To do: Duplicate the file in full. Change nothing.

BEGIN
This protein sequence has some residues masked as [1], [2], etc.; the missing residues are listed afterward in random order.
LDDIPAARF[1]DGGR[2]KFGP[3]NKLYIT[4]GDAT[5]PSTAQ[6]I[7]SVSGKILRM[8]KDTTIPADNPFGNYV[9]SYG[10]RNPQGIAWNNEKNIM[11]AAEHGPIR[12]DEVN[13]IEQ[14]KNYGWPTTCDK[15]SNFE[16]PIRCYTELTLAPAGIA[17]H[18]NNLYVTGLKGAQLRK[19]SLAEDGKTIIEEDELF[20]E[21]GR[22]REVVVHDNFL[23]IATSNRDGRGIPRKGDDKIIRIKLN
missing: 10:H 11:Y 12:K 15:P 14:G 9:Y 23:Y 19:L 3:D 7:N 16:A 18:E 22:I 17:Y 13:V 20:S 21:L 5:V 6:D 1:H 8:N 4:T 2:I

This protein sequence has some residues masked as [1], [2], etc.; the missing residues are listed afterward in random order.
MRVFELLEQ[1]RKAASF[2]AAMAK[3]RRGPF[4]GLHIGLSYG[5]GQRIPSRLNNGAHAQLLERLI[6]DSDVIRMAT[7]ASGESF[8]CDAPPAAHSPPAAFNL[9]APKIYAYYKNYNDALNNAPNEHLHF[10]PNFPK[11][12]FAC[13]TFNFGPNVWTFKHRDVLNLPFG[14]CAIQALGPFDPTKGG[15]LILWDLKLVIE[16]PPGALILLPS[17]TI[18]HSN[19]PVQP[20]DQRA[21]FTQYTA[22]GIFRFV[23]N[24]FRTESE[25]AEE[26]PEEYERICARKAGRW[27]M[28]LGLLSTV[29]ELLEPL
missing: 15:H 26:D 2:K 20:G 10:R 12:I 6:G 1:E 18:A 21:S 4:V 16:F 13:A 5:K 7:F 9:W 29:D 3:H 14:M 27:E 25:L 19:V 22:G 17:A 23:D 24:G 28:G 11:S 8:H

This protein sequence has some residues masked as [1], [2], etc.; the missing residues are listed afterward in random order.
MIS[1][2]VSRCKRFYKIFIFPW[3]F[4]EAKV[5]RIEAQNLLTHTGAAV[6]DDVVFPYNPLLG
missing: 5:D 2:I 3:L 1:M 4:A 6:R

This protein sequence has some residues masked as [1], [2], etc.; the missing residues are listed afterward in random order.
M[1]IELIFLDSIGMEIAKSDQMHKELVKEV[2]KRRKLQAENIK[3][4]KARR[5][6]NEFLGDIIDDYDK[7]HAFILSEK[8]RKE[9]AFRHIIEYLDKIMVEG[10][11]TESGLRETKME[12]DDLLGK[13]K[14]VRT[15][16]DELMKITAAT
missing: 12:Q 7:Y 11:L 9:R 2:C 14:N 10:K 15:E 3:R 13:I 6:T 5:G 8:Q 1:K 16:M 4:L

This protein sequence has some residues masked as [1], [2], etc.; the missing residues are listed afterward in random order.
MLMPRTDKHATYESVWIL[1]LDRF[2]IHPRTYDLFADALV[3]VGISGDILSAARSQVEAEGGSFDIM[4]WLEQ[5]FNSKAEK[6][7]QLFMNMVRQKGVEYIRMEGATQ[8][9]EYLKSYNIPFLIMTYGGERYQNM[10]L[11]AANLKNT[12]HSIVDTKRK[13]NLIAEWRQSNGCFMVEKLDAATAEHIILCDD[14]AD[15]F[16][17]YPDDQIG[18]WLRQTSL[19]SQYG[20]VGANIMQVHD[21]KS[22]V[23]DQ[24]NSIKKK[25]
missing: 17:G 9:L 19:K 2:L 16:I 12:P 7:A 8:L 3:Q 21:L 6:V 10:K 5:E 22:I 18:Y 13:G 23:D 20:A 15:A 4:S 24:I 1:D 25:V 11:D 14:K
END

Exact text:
This protein sequence has some residues masked as [1], [2], etc.; the missing residues are listed afterward in random order.
LDDIPAARF[1]DGGR[2]KFGP[3]NKLYIT[4]GDAT[5]PSTAQ[6]I[7]SVSGKILRM[8]KDTTIPADNPFGNYV[9]SYG[10]RNPQGIAWNNEKNIM[11]AAEHGPIR[12]DEVN[13]IEQ[14]KNYGWPTTCDK[15]SNFE[16]PIRCYTELTLAPAGIA[17]H[18]NNLYVTGLKGAQLRK[19]SLAEDGKTIIEEDELF[20]E[21]GR[22]REVVVHDNFL[23]IATSNRDGRGIPRKGDDKIIRIKLN
missing: 10:H 11:Y 12:K 15:P 14:G 9:Y 23:Y 19:L 3:D 7:N 16:A 18:E 22:I 17:Y 13:V 20:S 21:L 5:V 6:D 1:H 8:N 4:T 2:I

This protein sequence has some residues masked as [1], [2], etc.; the missing residues are listed afterward in random order.
MRVFELLEQ[1]RKAASF[2]AAMAK[3]RRGPF[4]GLHIGLSYG[5]GQRIPSRLNNGAHAQLLERLI[6]DSDVIRMAT[7]ASGESF[8]CDAPPAAHSPPAAFNL[9]APKIYAYYKNYNDALNNAPNEHLHF[10]PNFPK[11][12]FAC[13]TFNFGPNVWTFKHRDVLNLPFG[14]CAIQALGPFDPTKGG[15]LILWDLKLVIE[16]PPGALILLPS[17]TI[18]HSN[19]PVQP[20]DQRA[21]FTQYTA[22]GIFRFV[23]N[24]FRTESE[25]AEE[26]PEEYERICARKAGRW[27]M[28]LGLLSTV[29]ELLEPL
missing: 15:H 26:D 2:K 20:G 10:R 12:I 6:G 1:E 18:A 21:S 4:V 16:F 13:A 5:K 7:F 9:W 29:D 3:H 14:M 27:E 25:L 19:V 22:G 17:A 23:D 24:G 28:G 11:S 8:H

This protein sequence has some residues masked as [1], [2], etc.; the missing residues are listed afterward in random order.
MIS[1][2]VSRCKRFYKIFIFPW[3]F[4]EAKV[5]RIEAQNLLTHTGAAV[6]DDVVFPYNPLLG
missing: 5:D 2:I 3:L 1:M 4:A 6:R

This protein sequence has some residues masked as [1], [2], etc.; the missing residues are listed afterward in random order.
M[1]IELIFLDSIGMEIAKSDQMHKELVKEV[2]KRRKLQAENIK[3][4]KARR[5][6]NEFLGDIIDDYDK[7]HAFILSEK[8]RKE[9]AFRHIIEYLDKIMVEG[10][11]TESGLRETKME[12]DDLLGK[13]K[14]VRT[15][16]DELMKITAAT
missing: 12:Q 7:Y 11:L 9:R 2:C 14:N 10:K 15:E 3:R 13:I 6:T 5:G 8:Q 1:K 16:M 4:L

This protein sequence has some residues masked as [1], [2], etc.; the missing residues are listed afterward in random order.
MLMPRTDKHATYESVWIL[1]LDRF[2]IHPRTYDLFADALV[3]VGISGDILSAARSQVEAEGGSFDIM[4]WLEQ[5]FNSKAEK[6][7]QLFMNMVRQKGVEYIRMEGATQ[8][9]EYLKSYNIPFLIMTYGGERYQNM[10]L[11]AANLKNT[12]HSIVDTKRK[13]NLIAEWRQSNGCFMVEKLDAATAEHIILCDD[14]AD[15]F[16][17]YPDDQIG[18]WLRQTSL[19]SQYG[20]VGANIMQVHD[21]KS[22]V[23]DQ[24]NSIKKK[25]
missing: 17:G 9:L 19:K 2:L 16:I 12:P 7:A 8:L 3:Q 21:L 6:V 10:K 5:E 22:I 18:Y 13:G 23:D 20:A 15:A 4:S 24:I 1:D 25:V 11:D 14:K